Saturday, October 27, 2007

Review of The Rat Burglar by Emily Veinglory

The Rat Burglar is, quite simply, tremendous fun. Based on Japanese mythology, it tells the tale of Sandy, a security guard at an expensive city gallery, and Rudy, a thief with a very unexpected skill. Needless to say, the two clash when Rudy decides to steal a priceless Japanese artifact from the gallery. Needless to say, the path of true love does not run smooth, as Rudy battles to control his shapeshifting abilities, while Sandy struggles to trust him.

The characters are possibly the best thing in an all-round good story. Sympathetic without being goody-goody, attractive without being Ken-dolls, they engage the reader's interest and come off the page as delightfully real. Even though one's a shapeshifter and the other is half Japanese with a distinctly exotic past, you feel like they're the sort of people you could meet every day on the street. Because of that, it's very easy to care what happens to them.

The story itself can best be described as rollicking, with fights and motorbike chases and misunderstandings galore, but this isn't just wham-bam comic strip action. There's thoughtfulness, too, and just the right amount of angst. The plot twists are both unexpected and clever, the well-researched Oriental mythology adds interest to an already intriguing tale, and the ending is delightful and feels just right.

I won't go into any more detail for fear of spoiling the surprise, but this is a perfect short story whether you like shapeshifters or not!

The Rat Burglar is available in Shifting Perspectives from Aspen Mountain Press.

You can read Emily Veinglory's review of Understanding Forgiveness here, and you can read TA Chase's review of my own story, Feathered Friend, here.

Friday, October 26, 2007


Just in case you haven't already seen it plastered all over my web site and my Myspace page ;), here's a little exerpt from Feathered Friend. Hope you enjoy it!


"I didn't realise I was having such an effect on you," said Avery, turning his hand palm-up and rubbing small circles into the skin.

"You're not... that is, I don't...." Charlie realised he was tangled in half-finished sentences, and drowning in a pair of pretty grey eyes. Eyes that were slate on the surface, but reflected a strange red glow when he stared into their depths. The pale red of a Kipps, if he wasn't much mistaken.... He shook himself, blinked the vision away and nervously licked his lips. The stranger was pulling on his hand now, trying to drag him close, and he resisted in spite of himself. "I don't do one-night stands."

"That's all right, neither do I. A bird is for life, not just for Christmas, you know."

"Well, yes, but...." There it was again, that peculiar reference to birds. Charlie began to feel ever-so-slightly sick. "I only sleep with humans," he said. "Breeding pigeons is a hobby, nothing more. I'm not into that sort of kink."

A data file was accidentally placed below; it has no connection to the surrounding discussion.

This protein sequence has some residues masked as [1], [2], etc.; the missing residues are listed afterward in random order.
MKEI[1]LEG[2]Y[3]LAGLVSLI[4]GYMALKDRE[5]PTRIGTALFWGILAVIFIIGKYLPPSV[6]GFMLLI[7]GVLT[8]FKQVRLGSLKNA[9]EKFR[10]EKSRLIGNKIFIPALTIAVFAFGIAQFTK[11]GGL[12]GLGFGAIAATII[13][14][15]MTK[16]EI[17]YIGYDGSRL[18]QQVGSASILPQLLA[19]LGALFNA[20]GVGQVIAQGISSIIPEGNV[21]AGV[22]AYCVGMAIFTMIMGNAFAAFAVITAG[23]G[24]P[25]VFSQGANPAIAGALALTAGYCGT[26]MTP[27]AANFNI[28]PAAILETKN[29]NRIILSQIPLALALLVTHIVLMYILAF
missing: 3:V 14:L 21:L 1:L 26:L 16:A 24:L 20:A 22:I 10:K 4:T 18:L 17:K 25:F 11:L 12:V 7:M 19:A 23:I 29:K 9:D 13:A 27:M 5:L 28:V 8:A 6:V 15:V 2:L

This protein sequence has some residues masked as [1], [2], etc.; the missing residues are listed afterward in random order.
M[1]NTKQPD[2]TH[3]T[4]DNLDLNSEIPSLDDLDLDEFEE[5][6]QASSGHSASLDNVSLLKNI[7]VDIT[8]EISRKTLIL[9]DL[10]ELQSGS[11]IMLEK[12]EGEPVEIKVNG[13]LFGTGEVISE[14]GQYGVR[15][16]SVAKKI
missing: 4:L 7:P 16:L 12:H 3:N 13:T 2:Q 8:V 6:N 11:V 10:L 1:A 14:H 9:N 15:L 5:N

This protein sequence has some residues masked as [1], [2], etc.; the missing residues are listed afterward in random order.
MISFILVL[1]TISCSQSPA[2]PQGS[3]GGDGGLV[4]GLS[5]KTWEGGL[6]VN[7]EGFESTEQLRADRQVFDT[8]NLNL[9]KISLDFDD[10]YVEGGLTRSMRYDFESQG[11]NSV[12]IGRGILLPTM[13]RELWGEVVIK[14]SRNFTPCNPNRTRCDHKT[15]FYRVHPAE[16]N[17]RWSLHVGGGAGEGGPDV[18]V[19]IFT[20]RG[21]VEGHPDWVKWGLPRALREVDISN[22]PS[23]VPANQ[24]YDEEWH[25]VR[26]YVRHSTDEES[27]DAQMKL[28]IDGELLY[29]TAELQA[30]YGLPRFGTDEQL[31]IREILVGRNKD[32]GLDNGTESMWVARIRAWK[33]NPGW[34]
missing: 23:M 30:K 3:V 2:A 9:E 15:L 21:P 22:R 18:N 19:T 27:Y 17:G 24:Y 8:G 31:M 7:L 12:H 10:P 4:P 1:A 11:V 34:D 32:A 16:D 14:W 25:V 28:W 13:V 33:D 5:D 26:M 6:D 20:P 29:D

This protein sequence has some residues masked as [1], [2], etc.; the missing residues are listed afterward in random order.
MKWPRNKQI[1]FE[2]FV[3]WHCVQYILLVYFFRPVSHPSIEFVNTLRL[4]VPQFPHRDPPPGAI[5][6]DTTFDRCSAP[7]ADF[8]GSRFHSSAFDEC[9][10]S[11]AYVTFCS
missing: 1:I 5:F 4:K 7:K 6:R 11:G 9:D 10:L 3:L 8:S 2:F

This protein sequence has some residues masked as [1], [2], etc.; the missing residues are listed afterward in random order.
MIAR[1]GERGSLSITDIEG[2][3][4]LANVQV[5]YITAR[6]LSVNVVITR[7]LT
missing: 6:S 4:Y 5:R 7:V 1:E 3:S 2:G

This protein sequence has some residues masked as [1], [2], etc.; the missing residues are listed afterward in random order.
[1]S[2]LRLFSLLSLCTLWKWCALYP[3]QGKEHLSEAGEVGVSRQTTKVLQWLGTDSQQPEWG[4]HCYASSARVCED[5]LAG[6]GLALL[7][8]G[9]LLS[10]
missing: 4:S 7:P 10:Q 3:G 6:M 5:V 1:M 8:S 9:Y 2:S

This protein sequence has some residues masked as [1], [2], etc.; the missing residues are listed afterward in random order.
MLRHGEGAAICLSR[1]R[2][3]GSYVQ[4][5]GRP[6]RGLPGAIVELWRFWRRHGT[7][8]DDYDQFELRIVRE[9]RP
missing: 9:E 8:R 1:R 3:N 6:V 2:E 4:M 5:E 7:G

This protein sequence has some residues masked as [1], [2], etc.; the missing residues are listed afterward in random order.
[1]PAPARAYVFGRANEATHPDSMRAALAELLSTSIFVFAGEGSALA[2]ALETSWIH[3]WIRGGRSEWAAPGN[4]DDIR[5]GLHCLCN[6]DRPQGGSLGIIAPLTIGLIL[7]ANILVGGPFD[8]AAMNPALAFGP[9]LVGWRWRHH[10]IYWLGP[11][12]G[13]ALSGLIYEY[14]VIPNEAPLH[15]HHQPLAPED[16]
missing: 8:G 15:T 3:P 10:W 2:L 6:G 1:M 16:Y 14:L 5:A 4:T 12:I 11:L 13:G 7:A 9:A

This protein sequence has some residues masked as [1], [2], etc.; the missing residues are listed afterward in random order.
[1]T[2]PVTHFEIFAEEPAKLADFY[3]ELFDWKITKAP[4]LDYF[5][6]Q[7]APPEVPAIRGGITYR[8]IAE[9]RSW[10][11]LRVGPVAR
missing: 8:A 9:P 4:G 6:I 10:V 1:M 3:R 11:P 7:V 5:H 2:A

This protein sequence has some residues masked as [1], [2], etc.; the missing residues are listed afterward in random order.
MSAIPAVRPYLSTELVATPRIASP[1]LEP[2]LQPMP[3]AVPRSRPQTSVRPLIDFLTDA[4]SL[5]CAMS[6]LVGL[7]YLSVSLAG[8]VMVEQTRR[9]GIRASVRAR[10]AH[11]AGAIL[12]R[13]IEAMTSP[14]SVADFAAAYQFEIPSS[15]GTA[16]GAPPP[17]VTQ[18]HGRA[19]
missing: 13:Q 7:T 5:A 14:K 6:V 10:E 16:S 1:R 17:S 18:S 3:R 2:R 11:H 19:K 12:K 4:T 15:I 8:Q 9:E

Avery laughed, a soft cooing chuckle that grated on Charlie's nerves. "So, what kind of kink are you into?" he asked, and pulled so hard that Charlie ended up on his lap.

"Nothing. I mean, I'm not. I don't get off on feathers or anything like that."

"Are you sure?" A single long grey feather appeared in Avery's hand and he \softline brushed it down Charlie's cheek and over his lips, before following its path with his lips.Tiny kisses rained \softline down on Charlie's skin, the contact so small it was almost like the peck of a beak. The thought made him shudder again and he shied away, trying to find leverage to clamber off Avery's lap. But Avery tightened his grip, holding him round the waist and running a hand through his curly brown hair.

"Don't worry," he whispered into Charlie's ear. "I'm not a bird. Not in this form. When I change, I change completely. I'm a man now. A very beautiful man, just the sort you like. You do like me, don't you?"

Charlie stopped struggling to get away and turned. He saw the pale skin and the soft greyish-fair hair and those pretty grey eyes, and he sighed as if he knew he was already lost. "Oh yes, I like you," he said, and surrendered to the embrace.

© 2007 Fiona Glass

Wednesday, October 24, 2007

Shifting Perspectives cover art

Just in case anyone hasn't seen it yet, I thought I'd post the stunning cover art from Shifting Perspectives. It was created by Deanna C Jamroz and features a rather hot chappie and some very lovely shapeshifting creatures in the fine detail. See for yourselves:

Two men and a sock

Cobblestone Press have just accepted Washday Blues, a fun but slightly silly kitchen-sink style romp about sex 'n' washing, for their Cobblestone Quarterly magazine. The story won't be appearing until June next year as they're booked solid till then, but it'll be in their birthday issue which I'm delighted about. :D

I'll obviously remind everyone nearer the time that it's due soon, but just wanted to break the good news now.

Tuesday, October 23, 2007

New releases

It's been ages since I posted here - I've had my head down scribbling and haven't really been coming up much for air.

I've had some good news at last, though, with a couple of new releases. One, Lizard King, is available to download and read in Issue 4 of BENT Magazine. The story is based on a Russian fairy tale, The Frog Princess, and tells the very tongue-in-cheek tale of Patrick, a mobile phone, a pet store owner and a lizard. ;)

Also based on a fairy tale is Feathered Friend, a story about a very unusual pigeon and the man who finds it in his pigeon loft. Little does Charlie imagine the effect the bird will have on his life, or his heart. Feathered Friend has been published in 'Shifting Perspectives' along with two more shapeshifter stores by TA Chase and Emily Veinglory, by Aspen Mountain Press. You can read a brief extract of the story at my website.